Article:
Final Observations

Well, if you’ve sat through the whole collection of vacation slides, you’ll be glad to know that’s the end of ’em!  And I didn’t post more than about a quarter of what I took!

So how did it all come out once we got home?

Fabulous trip.  Both parts.  Couple hiccups along the way, not all of which I’ve shared with you or will share with you!  But overall a wonderful experience.

Would I do it again?  Yes, but not the same way.

I don’t think either of us feels a need to return to Spain.  Sort of “been there done that”.  We definitely saw what we had thought before we left that we wanted to see.  We did not feel rushed anywhere we went.  We tried–and succeeded, I think, mostly–to space out museums, cathedrals, etc., so we didn’t overload on them too much.  Food was a challenge in Spain, as we both knew it would be.  We never did really get comfortable with waiting till 8 or 9 pm to go out for dinner.   We made it work but it was a challenge.  We enjoyed the tapas experience, but even that did not work as easily everywhere as we thought it would or that we wanted it to.  I would have liked more historical museums to give me more of the educational experience I had wanted but as I said in another post that was my bad not to have gotten it!

As for the solo trip: That was fabulous too.  Since I’m a train freak, I loved nearly every minute of that part!  I did a fairly good job of winging it, overcoming my lifelong anal obsession with over planning every step of the way.

I took 48 separate trains in 30 days!  My record was six in one  day.  And Judy and I together took 8 more in Spain!

I used 9 currencies.

I visited 17 countries, at least in passing: Germany, Czech Republic, Slovakia, Poland, Hungary, Romania, Bulgaria, Turkey, Serbia, Montenegro, Croatia, Slovenia, Austria, Switzerland, Italy, France, and Spain.

I used keyboards in at least 11 countries and languages!  By the end, I was mostly used to the Z being where the Y is and vice versa!  I can’t remember how many times I failed to log into hotmail until I noticed I had typed my user name!  Without a doubt, figuring out how to do the @ sign in all those keyboards was one of the most interesting things I encountered!  In Poland, it’s ctrl-alt-V if you can believe that!  And that’s on a keyboard that has the @ sign where it is at home, too!

I managed languages pretty well, with my high school French and college tourist German.  I found both of those along the way in places I did not expect to encounter! When I was befuddled with a train change in Gorna Orjakovice, Bulgaria, a local citizen managed to help me in French!  And when I was lost trying to find my pension in Tatranska Lensa, Slovakia, a local citizen asked “Sprechen Sie Deutsch?” and I almost cried I was so happy!  Other places, since I was a tourist, I found tourist English often enough that I could make myself understood most of the time.  Pointing helps a lot, too!  Especially on menus in the Cyrillic alphabet!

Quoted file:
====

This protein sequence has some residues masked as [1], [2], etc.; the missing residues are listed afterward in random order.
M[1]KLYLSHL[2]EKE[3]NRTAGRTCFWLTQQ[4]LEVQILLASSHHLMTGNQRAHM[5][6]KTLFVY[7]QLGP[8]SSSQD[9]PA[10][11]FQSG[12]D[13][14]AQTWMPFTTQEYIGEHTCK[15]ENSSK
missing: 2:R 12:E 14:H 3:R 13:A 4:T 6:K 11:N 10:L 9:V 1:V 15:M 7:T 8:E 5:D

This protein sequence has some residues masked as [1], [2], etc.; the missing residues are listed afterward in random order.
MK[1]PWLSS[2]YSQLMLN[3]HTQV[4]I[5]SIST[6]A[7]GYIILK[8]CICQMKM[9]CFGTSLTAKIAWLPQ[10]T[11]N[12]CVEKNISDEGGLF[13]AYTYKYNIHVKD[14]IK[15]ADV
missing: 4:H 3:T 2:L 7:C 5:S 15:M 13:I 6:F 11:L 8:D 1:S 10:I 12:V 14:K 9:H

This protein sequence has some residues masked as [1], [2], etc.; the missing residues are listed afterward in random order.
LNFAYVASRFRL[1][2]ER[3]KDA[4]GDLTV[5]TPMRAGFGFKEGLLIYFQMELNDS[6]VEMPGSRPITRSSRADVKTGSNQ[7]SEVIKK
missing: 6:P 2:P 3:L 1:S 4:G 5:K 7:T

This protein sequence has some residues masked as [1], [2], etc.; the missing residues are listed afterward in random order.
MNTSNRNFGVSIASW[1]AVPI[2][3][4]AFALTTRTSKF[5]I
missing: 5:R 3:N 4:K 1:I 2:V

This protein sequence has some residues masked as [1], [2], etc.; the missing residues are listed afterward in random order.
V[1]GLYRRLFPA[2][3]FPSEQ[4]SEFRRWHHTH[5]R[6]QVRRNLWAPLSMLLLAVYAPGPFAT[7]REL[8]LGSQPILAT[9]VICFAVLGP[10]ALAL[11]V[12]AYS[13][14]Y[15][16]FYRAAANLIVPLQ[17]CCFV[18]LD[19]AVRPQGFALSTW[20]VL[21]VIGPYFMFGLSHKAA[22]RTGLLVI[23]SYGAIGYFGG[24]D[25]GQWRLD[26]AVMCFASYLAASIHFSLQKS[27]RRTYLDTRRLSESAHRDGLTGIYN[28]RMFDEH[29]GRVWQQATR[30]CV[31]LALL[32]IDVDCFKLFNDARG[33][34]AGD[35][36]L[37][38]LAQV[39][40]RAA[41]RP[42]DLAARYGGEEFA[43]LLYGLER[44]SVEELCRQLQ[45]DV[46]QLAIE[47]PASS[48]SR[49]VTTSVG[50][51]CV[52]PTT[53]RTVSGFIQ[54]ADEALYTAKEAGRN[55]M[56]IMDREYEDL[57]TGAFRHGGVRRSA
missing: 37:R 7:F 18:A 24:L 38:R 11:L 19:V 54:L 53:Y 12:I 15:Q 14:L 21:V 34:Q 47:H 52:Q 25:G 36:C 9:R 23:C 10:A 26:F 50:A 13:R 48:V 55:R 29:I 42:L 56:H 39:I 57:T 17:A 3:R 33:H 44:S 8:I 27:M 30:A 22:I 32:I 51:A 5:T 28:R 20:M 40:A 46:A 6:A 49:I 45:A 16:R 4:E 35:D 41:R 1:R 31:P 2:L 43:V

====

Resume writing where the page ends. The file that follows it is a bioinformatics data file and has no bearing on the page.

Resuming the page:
I did the hostel bit just enough to know how it all works.  I would not repeat that, unless I booked private rooms.  I only had one noisy room experience, but the entire experience of sharing a room with strangers is one I’m glad I know about but which I have no desire to repeat.

Managing my diabetes was never a challenge!  I never had trouble with highs or lows.  I never had trouble carrying supplies across borders, as I had worried I might; especially in Eastern Europe.

I had to manage laundry along the way, and that took some preplanning.  One time I scheduled a stop specifically where I had been told in a travel book I’d find a do it yourself laundry.  That aspect was manageable but as I said it took some thinking.

If I did it again, I would not spread myself so thin.  I was motivated a lot by a desire to “tick off” countries on my “been there done that” list.  And a big part of it also was my goal of ticking off countries Andrea has not ticked off her list!  But if I do it again, or anything like it, I won’t just rush from one city or country or train to another the whole time.  Several of the cities I visited–especially smaller ones like Veliko Tarnovo, Brasov, Bar, Zagreb; and certainly Istanbul–were definitely places I would have loved to spend a couple more days in at least.

I probably would not take as many overnight trains next time either.  That was not a bad experience; it wasn’t always comfortable but it was never really bad; just different.  I can sleep well on trains so that was never an issue.  I just found that I missed seeing Europe from a train window more than I thought I would!

But would I do it again, one way or another?  In a New York minute!

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Our final stop was Madrid.  So we bookended the trip with the two big cities, Barcelona and Madrid.  Madrid is nice.  We walked around a couple of the main plazas often, since our hostal was very close to both of them.  And we only had to take one metro line 3 or 4 stops to get most of wherever we wanted to go, so it was easier to get around than Barcelona also.

By the time we were in Madrid, we had seen a lot of cathedrals.  But we had only been to one art museum–the Picasso Museum in Barcelona–so we saved art for Madrid.  The Prado is surely one of the world’s greatest art museums, and we spent several hours there admiring the Velasquez masterpiece–Las Meninas–and the fantastic and totally unexplainable works by Hieronymous Bosch among other masterpieces.  We also visited the modern art museum nearby, specifically to see Picasso’s masterpiece Guernica.  It has to be seen to be believed!

We also visited the Palacio Real.  It is considered one of the three great European royal palaces, along with Versailles and Schonbrun, both of which we have also seen.  You don’t get to see many of the rooms–only about 25 out of more than 2000 in the entire building.  And the setting, in downtown Madrid, isn’t very special in my opinion.  Certainly you do not see the huge expanse of fantastic gardens and fountains that surround Versailles or Schonbrun. But it’s still pretty good inside!

Here are a picture of the royal palace and also a pair of new modern buildings our travel book advised us to go see.